BBC assistant gets Radio 1 show in shake-up

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The Independent Online

A production worker at BBC Radio 1 has been given her own show as part of an overhaul of the station's prestigious specialist evening schedule.

A production worker at BBC Radio 1 has been given her own show as part of an overhaul of the station's prestigious specialist evening schedule.

Annie "Annie Mac" MacManus will report on the latest developments in dance clubs on Thursday nights. MacManus, 25, who only joined Radio 1 last year and is unknown to the public, is now a broadcast assistant for the New Zealand-born presenter Zane Lowe, who is to be the star of the evening schedule with four shows a week.

Her promotion came after she was asked to do a pilot show. Radio 1 bosses were so impressed that they offered her the chance to showcase new dance music in her own show.

The losers in the shake-up, plans for which were revealed in The Independent on Tuesday, are the dance music DJs Dave Pearce and Seb Fontaine. Pearce will lose his drive-time show and have to content himself with his current Sunday night programme. Fontaine, who has a huge following among clubbers, is to be dropped altogether.

Other significant changes include the recognition of the rise in modern British Asian music, with the promotion of the Bobby and Nihal show to a 9pm slot on Wednesdays, from its current 3am shift. Wednesday evenings will be dedicated to "urban" music, with rock dominating the schedule on Tuesdays and clubbing on Thursdays.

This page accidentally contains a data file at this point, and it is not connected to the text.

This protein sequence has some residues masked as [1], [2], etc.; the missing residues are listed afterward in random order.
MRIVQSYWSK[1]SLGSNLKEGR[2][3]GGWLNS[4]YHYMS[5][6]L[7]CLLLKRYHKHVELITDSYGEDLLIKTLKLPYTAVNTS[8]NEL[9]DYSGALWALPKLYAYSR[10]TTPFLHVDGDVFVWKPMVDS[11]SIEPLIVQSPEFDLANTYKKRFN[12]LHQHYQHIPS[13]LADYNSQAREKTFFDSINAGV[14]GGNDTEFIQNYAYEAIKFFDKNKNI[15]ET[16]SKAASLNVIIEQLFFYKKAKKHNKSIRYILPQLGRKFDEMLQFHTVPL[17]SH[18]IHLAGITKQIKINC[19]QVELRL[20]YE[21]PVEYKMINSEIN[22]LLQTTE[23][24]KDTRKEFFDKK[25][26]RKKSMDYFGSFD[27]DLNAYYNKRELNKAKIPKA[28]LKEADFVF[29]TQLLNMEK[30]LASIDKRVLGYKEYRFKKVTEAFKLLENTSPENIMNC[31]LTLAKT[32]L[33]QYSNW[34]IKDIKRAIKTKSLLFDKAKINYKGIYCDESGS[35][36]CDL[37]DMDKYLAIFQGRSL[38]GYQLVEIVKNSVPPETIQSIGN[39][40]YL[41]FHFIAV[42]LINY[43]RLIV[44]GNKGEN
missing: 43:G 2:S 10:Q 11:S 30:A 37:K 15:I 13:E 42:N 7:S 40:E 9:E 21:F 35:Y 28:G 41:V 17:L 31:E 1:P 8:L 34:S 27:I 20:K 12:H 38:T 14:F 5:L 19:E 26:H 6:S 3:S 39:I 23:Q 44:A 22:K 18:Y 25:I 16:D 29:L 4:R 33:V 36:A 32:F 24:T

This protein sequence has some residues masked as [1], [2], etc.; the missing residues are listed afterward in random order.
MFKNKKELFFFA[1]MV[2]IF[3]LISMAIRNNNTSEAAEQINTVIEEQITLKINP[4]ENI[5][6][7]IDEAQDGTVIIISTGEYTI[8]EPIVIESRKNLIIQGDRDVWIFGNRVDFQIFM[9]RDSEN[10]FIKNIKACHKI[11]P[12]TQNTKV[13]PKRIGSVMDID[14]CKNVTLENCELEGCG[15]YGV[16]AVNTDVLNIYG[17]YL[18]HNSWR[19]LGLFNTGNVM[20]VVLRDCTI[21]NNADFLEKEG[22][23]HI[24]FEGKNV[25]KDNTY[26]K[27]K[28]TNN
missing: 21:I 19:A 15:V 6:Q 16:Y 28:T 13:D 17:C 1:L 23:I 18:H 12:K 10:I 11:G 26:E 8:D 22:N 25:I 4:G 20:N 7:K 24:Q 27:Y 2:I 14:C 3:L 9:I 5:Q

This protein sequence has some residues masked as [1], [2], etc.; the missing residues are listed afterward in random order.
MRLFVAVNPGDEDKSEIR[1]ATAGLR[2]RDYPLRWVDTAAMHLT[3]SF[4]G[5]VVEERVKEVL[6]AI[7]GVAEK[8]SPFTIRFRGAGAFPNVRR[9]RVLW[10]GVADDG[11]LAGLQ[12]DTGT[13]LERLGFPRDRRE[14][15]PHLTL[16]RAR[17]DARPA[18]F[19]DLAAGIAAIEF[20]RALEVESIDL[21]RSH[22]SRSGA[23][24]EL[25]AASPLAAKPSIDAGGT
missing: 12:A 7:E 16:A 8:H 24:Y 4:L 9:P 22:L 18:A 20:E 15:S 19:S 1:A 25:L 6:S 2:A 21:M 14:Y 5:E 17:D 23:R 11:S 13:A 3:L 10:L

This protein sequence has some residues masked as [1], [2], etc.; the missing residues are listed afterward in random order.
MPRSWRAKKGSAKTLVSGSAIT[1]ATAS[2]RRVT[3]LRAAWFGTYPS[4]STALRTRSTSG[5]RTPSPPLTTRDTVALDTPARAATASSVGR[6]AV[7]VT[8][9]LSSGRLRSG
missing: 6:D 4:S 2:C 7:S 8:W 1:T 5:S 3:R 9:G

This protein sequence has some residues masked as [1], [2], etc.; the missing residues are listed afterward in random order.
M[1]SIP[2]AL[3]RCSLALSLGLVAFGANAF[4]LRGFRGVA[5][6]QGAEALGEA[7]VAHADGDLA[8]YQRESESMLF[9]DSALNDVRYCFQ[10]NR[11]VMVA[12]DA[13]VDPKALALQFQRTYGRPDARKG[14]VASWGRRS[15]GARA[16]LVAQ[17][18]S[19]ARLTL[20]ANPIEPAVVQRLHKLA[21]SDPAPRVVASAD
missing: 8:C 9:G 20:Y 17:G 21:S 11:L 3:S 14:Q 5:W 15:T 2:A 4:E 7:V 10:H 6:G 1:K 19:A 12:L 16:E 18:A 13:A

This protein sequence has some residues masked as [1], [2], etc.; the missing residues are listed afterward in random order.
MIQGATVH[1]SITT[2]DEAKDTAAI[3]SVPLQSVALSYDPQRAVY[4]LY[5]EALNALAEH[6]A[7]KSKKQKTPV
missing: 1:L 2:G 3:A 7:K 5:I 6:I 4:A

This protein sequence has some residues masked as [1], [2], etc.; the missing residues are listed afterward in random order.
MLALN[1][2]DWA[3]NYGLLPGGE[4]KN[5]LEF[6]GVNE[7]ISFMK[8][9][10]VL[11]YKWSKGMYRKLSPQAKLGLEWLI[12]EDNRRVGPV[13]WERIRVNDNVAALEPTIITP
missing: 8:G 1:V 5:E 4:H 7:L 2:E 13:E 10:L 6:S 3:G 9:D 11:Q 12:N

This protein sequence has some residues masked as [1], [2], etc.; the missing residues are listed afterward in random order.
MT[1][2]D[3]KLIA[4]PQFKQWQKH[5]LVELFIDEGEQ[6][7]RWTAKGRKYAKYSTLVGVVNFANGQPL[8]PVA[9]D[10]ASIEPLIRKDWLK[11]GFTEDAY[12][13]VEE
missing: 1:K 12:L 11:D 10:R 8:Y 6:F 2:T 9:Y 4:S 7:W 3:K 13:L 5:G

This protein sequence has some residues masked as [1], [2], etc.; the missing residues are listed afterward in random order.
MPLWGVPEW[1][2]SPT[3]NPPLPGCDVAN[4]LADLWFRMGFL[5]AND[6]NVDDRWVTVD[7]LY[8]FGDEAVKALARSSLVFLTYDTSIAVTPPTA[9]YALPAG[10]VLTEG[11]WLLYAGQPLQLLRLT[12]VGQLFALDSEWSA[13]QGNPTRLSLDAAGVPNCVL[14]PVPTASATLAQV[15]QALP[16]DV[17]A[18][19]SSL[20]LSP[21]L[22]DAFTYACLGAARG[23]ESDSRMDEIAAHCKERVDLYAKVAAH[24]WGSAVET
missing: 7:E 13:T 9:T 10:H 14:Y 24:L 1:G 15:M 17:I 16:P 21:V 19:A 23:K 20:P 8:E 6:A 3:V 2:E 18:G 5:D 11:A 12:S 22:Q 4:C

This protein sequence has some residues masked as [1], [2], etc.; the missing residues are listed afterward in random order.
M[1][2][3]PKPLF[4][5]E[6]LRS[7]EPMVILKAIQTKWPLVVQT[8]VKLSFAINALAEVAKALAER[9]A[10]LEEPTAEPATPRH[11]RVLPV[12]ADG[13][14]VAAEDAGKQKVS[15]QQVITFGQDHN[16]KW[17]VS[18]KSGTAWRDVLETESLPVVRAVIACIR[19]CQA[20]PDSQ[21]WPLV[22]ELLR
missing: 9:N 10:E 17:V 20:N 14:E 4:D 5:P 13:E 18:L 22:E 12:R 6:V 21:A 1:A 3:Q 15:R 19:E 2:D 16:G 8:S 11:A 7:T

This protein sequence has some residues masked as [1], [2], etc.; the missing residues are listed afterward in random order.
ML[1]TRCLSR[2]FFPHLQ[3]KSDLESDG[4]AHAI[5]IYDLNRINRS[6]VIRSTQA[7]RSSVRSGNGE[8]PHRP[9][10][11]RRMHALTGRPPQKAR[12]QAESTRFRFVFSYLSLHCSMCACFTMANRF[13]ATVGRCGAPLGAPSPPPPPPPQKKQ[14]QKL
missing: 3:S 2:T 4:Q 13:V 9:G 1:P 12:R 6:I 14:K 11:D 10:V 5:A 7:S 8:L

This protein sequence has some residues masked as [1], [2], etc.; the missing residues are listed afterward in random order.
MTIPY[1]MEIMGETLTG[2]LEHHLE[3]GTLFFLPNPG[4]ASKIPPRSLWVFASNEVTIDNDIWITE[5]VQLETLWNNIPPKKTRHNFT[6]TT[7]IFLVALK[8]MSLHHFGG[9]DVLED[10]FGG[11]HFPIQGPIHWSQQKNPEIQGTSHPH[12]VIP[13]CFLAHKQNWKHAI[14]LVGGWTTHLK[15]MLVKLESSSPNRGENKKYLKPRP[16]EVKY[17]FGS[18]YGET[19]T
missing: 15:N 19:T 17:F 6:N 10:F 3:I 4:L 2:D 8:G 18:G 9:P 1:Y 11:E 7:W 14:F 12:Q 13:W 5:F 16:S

The changes are the latest round of a complete overhaul of the station by Radio 1's controller, Andy Parfitt, who said yesterday: "Radio 1's remit is to break the best new music to the widest possible young audience."

The shake-up was "designed to make our specialist schedule the most exciting listen possible, reflecting everything that is new and important musically around the world today". He said: "Radio 1's remit is to break the best new music to the widest possible young audience.

Lowe has been given the job of being the "bridge" between the more mainstream daytime schedule and the station's specialist output. He said: "It has always been my goal to do more than just preach to the converted. By giving me a new time-slot that gets me more into the daytime I am going to become a music missionary for all those listeners who may not know how much exciting new music they are missing out on."

The changes, which come into effect from July, will mean rap DJ Westwood will lose an hour a week and Trevor Nelson's R&B Saturday show will be extended by an hour. Other changes include rock, urban and dance nights and a one-hour show for new and unusual music, comedy and art every weekday.

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